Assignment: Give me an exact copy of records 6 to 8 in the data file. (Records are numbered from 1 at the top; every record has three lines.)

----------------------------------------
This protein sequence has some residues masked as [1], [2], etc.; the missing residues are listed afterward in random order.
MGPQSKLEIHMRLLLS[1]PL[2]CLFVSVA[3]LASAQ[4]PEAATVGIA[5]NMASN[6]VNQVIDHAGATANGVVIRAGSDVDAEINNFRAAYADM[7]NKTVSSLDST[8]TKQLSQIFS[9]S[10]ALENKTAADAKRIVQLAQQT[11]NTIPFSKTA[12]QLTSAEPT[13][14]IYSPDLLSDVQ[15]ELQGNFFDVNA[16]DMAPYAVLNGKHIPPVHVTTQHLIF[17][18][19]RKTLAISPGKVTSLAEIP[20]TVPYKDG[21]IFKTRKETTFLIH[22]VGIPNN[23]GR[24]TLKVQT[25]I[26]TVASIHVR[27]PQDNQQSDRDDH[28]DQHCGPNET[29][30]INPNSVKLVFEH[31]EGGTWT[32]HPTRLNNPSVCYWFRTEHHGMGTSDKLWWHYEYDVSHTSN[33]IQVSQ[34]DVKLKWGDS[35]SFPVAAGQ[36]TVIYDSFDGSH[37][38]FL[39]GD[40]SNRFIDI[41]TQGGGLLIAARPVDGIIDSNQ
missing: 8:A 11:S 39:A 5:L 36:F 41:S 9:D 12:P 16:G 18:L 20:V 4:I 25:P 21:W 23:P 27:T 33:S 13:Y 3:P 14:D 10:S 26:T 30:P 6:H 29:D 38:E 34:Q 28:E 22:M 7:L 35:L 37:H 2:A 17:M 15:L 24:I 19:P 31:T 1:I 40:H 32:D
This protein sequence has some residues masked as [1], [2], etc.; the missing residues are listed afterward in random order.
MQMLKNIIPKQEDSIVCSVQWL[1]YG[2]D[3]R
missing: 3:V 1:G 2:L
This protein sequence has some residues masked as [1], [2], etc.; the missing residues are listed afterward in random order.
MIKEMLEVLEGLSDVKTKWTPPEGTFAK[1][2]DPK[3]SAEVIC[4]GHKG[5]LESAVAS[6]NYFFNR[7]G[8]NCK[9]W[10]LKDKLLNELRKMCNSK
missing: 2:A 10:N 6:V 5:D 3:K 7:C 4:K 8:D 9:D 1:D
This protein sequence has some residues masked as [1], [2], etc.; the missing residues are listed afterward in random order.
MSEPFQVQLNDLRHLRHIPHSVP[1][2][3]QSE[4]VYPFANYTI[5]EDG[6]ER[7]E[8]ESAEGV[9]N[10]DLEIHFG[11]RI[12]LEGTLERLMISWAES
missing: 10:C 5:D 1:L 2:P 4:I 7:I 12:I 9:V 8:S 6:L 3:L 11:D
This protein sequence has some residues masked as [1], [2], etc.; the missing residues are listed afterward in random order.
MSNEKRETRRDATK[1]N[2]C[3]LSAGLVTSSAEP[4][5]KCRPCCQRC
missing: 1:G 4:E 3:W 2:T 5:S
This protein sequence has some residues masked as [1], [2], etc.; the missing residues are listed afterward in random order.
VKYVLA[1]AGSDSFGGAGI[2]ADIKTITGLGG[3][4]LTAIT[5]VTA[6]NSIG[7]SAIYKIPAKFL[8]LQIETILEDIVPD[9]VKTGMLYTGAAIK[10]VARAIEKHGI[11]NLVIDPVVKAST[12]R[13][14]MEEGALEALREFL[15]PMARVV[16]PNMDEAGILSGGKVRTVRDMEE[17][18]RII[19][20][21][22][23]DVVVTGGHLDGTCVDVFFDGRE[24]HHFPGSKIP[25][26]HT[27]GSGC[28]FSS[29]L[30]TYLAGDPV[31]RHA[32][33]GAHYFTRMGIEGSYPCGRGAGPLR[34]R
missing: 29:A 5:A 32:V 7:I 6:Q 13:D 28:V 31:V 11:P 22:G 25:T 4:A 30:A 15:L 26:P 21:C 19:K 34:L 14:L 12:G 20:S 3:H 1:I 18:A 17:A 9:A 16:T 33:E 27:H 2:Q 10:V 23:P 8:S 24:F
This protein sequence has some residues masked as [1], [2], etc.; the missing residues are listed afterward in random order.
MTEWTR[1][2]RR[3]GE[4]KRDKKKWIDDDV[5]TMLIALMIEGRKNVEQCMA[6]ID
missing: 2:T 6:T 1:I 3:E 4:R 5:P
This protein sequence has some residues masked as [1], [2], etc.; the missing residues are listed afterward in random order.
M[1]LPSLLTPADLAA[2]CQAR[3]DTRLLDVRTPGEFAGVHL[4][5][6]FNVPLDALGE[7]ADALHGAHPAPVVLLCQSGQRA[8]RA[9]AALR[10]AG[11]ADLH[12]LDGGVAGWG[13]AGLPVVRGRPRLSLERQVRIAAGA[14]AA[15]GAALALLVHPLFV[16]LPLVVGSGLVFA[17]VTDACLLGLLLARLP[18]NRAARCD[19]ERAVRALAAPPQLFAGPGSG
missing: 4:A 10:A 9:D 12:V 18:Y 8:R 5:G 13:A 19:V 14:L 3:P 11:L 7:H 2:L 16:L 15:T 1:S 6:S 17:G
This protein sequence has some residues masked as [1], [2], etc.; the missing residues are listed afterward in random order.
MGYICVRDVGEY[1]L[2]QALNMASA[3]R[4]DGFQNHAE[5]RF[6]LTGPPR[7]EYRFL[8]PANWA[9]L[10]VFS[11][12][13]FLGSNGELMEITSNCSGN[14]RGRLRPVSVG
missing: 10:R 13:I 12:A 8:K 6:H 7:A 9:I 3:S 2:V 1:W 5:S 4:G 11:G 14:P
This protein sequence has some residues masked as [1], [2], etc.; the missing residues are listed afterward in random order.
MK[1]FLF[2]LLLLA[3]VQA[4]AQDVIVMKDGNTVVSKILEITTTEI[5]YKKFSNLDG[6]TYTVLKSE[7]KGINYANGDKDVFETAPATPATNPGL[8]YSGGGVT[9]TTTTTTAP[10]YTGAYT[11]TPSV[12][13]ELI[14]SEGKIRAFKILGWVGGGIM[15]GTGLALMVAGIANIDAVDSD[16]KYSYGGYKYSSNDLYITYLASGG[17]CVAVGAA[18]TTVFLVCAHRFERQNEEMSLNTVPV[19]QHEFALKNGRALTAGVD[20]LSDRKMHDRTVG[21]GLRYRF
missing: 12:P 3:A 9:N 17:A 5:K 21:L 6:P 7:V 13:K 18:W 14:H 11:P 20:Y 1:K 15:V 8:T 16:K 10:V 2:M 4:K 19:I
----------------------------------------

This protein sequence has some residues masked as [1], [2], etc.; the missing residues are listed afterward in random order.
VKYVLA[1]AGSDSFGGAGI[2]ADIKTITGLGG[3][4]LTAIT[5]VTA[6]NSIG[7]SAIYKIPAKFL[8]LQIETILEDIVPD[9]VKTGMLYTGAAIK[10]VARAIEKHGI[11]NLVIDPVVKAST[12]R[13][14]MEEGALEALREFL[15]PMARVV[16]PNMDEAGILSGGKVRTVRDMEE[17][18]RII[19][20][21][22][23]DVVVTGGHLDGTCVDVFFDGRE[24]HHFPGSKIP[25][26]HT[27]GSGC[28]FSS[29]L[30]TYLAGDPV[31]RHA[32][33]GAHYFTRMGIEGSYPCGRGAGPLR[34]R
missing: 29:A 5:A 32:V 7:I 6:Q 13:D 28:V 31:V 11:P 22:G 25:T 4:A 30:A 15:L 26:P 21:C 19:K 34:L 14:L 12:G 20:S 3:H 1:I 18:A 17:A 9:A 16:T 33:E 27:H 2:Q 10:V 23:P 8:S 24:F
This protein sequence has some residues masked as [1], [2], etc.; the missing residues are listed afterward in random order.
MTEWTR[1][2]RR[3]GE[4]KRDKKKWIDDDV[5]TMLIALMIEGRKNVEQCMA[6]ID
missing: 2:T 6:T 1:I 3:E 4:R 5:P
This protein sequence has some residues masked as [1], [2], etc.; the missing residues are listed afterward in random order.
M[1]LPSLLTPADLAA[2]CQAR[3]DTRLLDVRTPGEFAGVHL[4][5][6]FNVPLDALGE[7]ADALHGAHPAPVVLLCQSGQRA[8]RA[9]AALR[10]AG[11]ADLH[12]LDGGVAGWG[13]AGLPVVRGRPRLSLERQVRIAAGA[14]AA[15]GAALALLVHPLFV[16]LPLVVGSGLVFA[17]VTDACLLGLLLARLP[18]NRAARCD[19]ERAVRALAAPPQLFAGPGSG
missing: 4:A 10:A 9:D 12:V 18:Y 8:R 5:G 13:A 19:V 14:L 3:P 11:L 7:H 2:L 16:L 15:T 1:S 6:S 17:G